Kapeng Barako coffee (often called simply Barako) might not be for everyone, but for those who love it, they don’t want to lose it.
Much like indigenous grape varietals that have been driven to near extinction from a pure lack of attention, lesser coffee varietals face the same fate. When the world demands pinot gris, Garganega is a tougher sell. Even with the rise of small-producer, single-origin coffee beans, the quirky and bold Barako has yet to regain a place of prominence in the international coffee industry.
The third wave of coffee ushered in a more intentional, artisanal approach to both coffee bean cultivation and the craft of coffee brewing. In many ways it has been reminiscent of the slow food movement, which called for more supply-chain transparency and a return to heirloom varietals and place-based cooking. There’s a growing appreciation for the culinary cornucopia of the past, and a revolt against the homogenization of both our food culture and society at large.
While we long to see the return of diversity in our food system, we rarely make the effort to seek out the unknown. Instead, we’re often pacified by what’s offered up with convenience and familiarity by the corporate giants.
If we want to live in a world of many splendors, we’re going to have to step out of our comfort zone and try new things. So what exactly is Kapeng Barako, and why is it important that we help it thrive?
What is Kapeng Barako?
Kapeng Barako is a rather obscure coffee varietal grown predominantly in the Batangas provinces of the Philippines. Although it’s often thought to be an indigenous varietal, it was actually brought to the Philippines from Liberia by Spanish colonizers.
What makes Kapeng Barako unique from most of the current commercially grown varieties of coffee is that it belongs to neither the Arabica nor the Robusta coffee species. It is, as its roots would suggest, a Liberica bean.
Liberica coffee beans are known for their floral, fruity aroma and strong, often smoky flavor. Barako beans are a great example. The trees grow big, with big fruit (the biggest cherries of any variety of coffee) and big flavor. Perhaps it’s the strong taste and pungent aroma that has pushed them to the fringes of popular coffee culture, but more likely it’s the work required to grow them.
When much of the world’s coffee production was wiped out by coffee leaf rust in the late 19th century, a the supply shortage triggered a responsive lack of demand. Many farmers, out of economic necessity, cut down their coffee trees to make room for other cash crops. When demand for coffee rose again in the middle of the 20th century, hearty and easy-to-cultivate Robusta trees were favored over the labor-intensive Liberica trees.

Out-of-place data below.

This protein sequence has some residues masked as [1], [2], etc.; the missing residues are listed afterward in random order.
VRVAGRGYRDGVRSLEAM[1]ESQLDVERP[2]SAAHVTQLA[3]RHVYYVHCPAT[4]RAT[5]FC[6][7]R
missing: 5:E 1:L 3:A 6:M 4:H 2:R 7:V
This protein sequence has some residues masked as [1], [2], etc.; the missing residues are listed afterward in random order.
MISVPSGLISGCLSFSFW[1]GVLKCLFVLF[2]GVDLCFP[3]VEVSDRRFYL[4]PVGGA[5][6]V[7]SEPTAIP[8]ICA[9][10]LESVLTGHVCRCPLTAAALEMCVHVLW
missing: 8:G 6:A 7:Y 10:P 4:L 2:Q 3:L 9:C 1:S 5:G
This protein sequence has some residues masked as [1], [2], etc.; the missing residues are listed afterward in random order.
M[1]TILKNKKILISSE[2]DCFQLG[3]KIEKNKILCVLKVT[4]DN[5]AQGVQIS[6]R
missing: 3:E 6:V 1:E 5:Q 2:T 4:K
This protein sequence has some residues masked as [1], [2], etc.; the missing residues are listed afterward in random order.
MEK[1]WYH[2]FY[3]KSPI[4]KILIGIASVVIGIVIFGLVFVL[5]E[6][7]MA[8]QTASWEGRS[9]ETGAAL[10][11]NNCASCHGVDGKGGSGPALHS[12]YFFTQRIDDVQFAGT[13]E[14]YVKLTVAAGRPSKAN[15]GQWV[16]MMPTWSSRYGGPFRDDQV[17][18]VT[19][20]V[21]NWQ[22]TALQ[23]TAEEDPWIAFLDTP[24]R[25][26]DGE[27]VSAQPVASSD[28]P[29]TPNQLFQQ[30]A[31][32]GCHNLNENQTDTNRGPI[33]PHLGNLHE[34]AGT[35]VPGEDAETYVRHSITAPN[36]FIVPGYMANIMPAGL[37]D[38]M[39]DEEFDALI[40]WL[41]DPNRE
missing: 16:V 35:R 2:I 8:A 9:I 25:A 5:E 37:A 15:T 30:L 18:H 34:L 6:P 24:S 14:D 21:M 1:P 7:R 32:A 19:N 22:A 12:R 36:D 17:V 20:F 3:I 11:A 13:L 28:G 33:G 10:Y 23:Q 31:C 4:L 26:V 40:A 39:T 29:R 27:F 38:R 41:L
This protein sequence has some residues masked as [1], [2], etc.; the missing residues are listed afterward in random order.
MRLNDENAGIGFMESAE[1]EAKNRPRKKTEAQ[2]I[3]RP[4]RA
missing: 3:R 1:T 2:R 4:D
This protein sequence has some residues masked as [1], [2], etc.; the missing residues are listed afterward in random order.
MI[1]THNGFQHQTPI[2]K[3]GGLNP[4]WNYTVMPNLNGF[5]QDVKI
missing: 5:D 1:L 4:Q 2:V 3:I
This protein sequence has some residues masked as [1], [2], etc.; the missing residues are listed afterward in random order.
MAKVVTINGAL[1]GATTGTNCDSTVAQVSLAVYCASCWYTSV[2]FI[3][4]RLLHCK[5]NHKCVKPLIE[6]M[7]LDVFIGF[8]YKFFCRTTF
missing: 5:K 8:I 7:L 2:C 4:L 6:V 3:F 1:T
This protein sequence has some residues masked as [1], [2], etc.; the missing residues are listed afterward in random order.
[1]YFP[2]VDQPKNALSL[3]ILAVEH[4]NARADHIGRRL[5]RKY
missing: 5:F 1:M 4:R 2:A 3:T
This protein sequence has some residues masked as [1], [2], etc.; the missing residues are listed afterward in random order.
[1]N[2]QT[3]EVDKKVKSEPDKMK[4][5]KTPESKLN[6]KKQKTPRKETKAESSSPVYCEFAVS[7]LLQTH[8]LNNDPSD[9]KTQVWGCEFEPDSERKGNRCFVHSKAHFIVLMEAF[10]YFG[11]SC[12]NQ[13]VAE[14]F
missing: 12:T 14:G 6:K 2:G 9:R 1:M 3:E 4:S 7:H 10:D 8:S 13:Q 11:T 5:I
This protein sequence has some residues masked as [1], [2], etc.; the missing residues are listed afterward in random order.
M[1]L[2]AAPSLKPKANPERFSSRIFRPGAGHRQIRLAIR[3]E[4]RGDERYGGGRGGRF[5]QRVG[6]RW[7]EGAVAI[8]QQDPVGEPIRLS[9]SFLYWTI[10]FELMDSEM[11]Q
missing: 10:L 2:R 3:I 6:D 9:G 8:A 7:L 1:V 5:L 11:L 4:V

Kapeng Barako trees can grow more than 18 meters in height, demanding a lot of inputs, and can be extremely challenging to harvest. As Arabica beans gained popularity for their more elegant flavor profile and small, easy-to-maintain trees, the Arabica and Robusta strains took over the market. They continue to dominate today.
Kapeng Barako today
Kapeng Barako continues to be a common coffee choice in the Philippines, particularly with older generations. Younger Filipinos, much like younger generations around the world, are turning to the mainstream coffee outlets, which likely plays a role in Barako slipping from popularity.
Barako remains a wonderful way to get an authentic taste of the Philippines. Should you visit, you’d be remiss not to try the enticingly bold and earthy brew. Several spots in the Philippines offer it, with Cafe de Lipa in Lipa City being the most well known. The Figaro Coffee chain of shops not only proudly serves Barako, but they also have several initiatives to support education and conservation as well.
Muscovado sugar is made from cane juice, without removing the molasses, so its rich flavor is a welcome addition that enhances rather than masks the earthy, smoky qualities of this distinctive coffee.
Outside the Philippines it’s rare to find anyone who’s even heard of Kapeng Barako, let alone people who actively seek it out and consume it. Finding an international market for the Barako bean could be the key to saving it from extinction. Luckily there are a few dedicated Filipino expats and second-generation Filipinos who’ve taken up shop around the world, both importing and serving the coffee of their homeland. For them, Kapeng Barako is intimately tied to Filipino culture, and they want to share it with the world.
If you’re in London, visit Rowena Romulo’s exquisite Romulo Café & Restaurant, for elevated Filipino cuisine and a traditional Barako brew. If you find yourself in Budapest, check out Ryan Andres’ café Barako Kávéház to purchase Barako beans or to sample a cup of Barako coffee.
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Stateside, you can order beans from Len’s Coffee, where a portion of profits go back into the conservation of both Barako trees and their surrounding forests.
Why Kapeng Barako matters
Unless we want to live in a Wonder Bread world, dominated by bland yet familiar products, we must seek out lesser known varietals and appreciate bold and exciting new flavors. Trying new things not only keeps life interesting, it encourages brain function, and makes us wiser and more creative.
Fostering heirloom varietals and encouraging diversity in our food chain creates healthier systems, greater connection to source, and more opportunity for farmers to grow crops that are meaningful to them and to their culture.
In a hyper-globalized world, it’s easy to dismiss the beauty and richness that can be found in the unique and specialized corners, and it’s up to us to ensure they continue to have a place at the table.